Uncle Sam Refuses To Pay For Old GM Stock, Probably…0
With tax returns due two months from today, many investors remain confused as to what to do with their “worthless” (read on) stock in the Old GM. Many people thought that, like governments and their debt, shares of the Big Three automakers would always have some value, or in the very least, if any of those entities were to go belly up, the value of their shares would be the least of their worries. Moreover, there was some perception that the US government would intervene to save shareholders. Indeed, the government intervened to save The General, but did little to buoy investors interests. These misperceptions partly explain the prevalence of outstanding GM stock despite the disappearance of the historic, “GM” stock ticker symbol. Sort of.
The New York Stock Exchange ceased trading shares of Old GM on June 1, when The General initiated its bankruptcy reorganization. Securities and Exchange Commission regulators cautioned, “In most instances, the company’s plan of reorganization will cancel the existing equity shares.” Ultimately, Old GM shares were converted to shares in Motors Liquidation. Those shares are still traded. Despite SEC warnings, nest-egg-builders and professionals alike continued to buy that stock last summer, momentarily spiking its price to $1.21 per share, up almost 40 percent in a day. In itself, this price anomaly illustrates confusion.
Somewhat intuitively, the investors who take on the most risk can expect to be paid back last in the event of bankruptcy. That means that that equity share holders are usually paid back after debt holders, if at all. A share in a company, a promise to pay a portion of profits, should be near worthless for a bankrupt company because any profits first go to paying off suppliers, debt holders, et al. Moreover, shares in Motors Liquidation will emphatically not be exchanged for stock in the New GM when it makes its IPO later this year.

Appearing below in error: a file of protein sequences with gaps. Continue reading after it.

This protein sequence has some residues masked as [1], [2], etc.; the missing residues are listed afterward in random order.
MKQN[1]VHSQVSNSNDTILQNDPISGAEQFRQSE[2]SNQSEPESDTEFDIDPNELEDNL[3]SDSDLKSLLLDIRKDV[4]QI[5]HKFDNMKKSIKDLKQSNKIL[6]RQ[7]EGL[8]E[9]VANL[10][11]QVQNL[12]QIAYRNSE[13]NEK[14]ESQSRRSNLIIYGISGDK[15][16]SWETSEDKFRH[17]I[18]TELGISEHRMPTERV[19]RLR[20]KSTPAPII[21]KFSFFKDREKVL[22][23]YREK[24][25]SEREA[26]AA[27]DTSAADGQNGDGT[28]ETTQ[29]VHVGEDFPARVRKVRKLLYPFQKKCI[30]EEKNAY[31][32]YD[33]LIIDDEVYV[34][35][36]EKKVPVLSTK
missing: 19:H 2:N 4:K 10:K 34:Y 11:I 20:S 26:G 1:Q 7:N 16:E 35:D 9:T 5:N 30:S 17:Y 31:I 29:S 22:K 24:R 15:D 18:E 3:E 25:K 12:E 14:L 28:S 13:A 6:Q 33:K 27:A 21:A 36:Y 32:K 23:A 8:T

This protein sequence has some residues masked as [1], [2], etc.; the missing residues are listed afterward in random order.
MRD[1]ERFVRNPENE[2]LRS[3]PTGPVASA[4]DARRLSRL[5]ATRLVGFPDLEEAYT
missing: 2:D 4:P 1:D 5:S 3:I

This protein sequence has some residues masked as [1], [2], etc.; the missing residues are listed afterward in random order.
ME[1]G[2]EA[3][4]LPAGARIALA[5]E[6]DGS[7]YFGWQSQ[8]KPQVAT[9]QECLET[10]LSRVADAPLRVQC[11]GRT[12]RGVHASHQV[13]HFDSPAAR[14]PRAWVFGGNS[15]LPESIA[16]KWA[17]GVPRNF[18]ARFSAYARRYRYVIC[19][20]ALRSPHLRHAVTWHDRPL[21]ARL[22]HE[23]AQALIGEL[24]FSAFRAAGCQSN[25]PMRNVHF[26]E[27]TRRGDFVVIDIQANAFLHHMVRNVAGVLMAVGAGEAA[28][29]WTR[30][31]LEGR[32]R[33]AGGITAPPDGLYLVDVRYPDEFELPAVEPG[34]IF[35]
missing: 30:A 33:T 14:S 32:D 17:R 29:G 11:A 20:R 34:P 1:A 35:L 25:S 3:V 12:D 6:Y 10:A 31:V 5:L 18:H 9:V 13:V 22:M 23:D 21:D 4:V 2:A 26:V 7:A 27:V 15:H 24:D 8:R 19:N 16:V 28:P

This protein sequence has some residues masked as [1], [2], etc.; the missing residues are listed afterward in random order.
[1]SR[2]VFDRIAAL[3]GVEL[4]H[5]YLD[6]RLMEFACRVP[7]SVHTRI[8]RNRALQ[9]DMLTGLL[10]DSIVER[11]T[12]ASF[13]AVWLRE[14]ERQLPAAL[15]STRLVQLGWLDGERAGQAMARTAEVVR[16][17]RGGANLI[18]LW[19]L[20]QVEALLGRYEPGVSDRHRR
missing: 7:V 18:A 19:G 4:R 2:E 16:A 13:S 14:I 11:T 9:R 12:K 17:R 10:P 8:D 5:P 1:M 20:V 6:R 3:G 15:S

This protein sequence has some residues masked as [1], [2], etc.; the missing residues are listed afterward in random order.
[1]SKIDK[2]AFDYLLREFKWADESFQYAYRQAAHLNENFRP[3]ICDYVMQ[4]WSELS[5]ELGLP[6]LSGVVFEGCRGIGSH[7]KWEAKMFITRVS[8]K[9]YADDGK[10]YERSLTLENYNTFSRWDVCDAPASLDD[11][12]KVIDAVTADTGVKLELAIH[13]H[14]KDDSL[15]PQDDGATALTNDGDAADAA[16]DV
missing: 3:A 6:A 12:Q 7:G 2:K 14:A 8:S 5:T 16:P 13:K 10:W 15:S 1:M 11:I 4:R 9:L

Tax Write Off
It seems that bad news should lead to some good news: a 2009 tax write off. For the non-financially minded, a tax write off of this sort is valuable because investors are ultimately required to pay income (in this context, called capital gains) tax on gains from price increases in their assets, including corporate stock. But that calculation is a two-way street: If one makes $100 in company A, but loses $75 in company B, one is only responsible for tax on the $25 net gain.
But here too, there are caveats. From the perspective of the tax code, “worthless” is interpreted literally. If the price of a share were $0.00, then there is some recourse. An individual holding such an asset could solicit documentation from his/her broker indicating that the asset is worthless. Such letter justifies writing ‘worthless’ when tax forms ask about the sell price of a stock, representing a loss. However, that is not applicable for GM stock.
If the shares are being traded at any non-zero price, as Motors Liquidation shares currently are, then they have some value. And as every bad day trader knows, mere changes in market price do not constitute a capital gain or loss. The gain or loss is reported in the year the asset is sold. Absent selling, or even trying to sell the asset, there is no loss to report on Schedule D of the 1040 tax form. So unless an investor sold his/her Motors Liquidation stock last year, there is no tax write off to be had this April. More information about selling these shares in 2010 can be found here.
One final wrinkle: GM 401 (k) plans were sold in 2008, so employees might not find themselves in this category at all. One note for any with a job and investments: from the perspective of portfolio diversification, it seems silly to buy stock in the company for which you work. Your financial situation is already so heavily tied to the fate of your employer, there is no reason to set yourself up for both loss of income and loss of stock value should things head south.
DISCLAIMER: GM Authority is not in the business of giving tax advice. We just call the shots as we see them. For specific tax advice, please consult your tax professional.[Sources: Detroit Free Press, New Jersey Business News]
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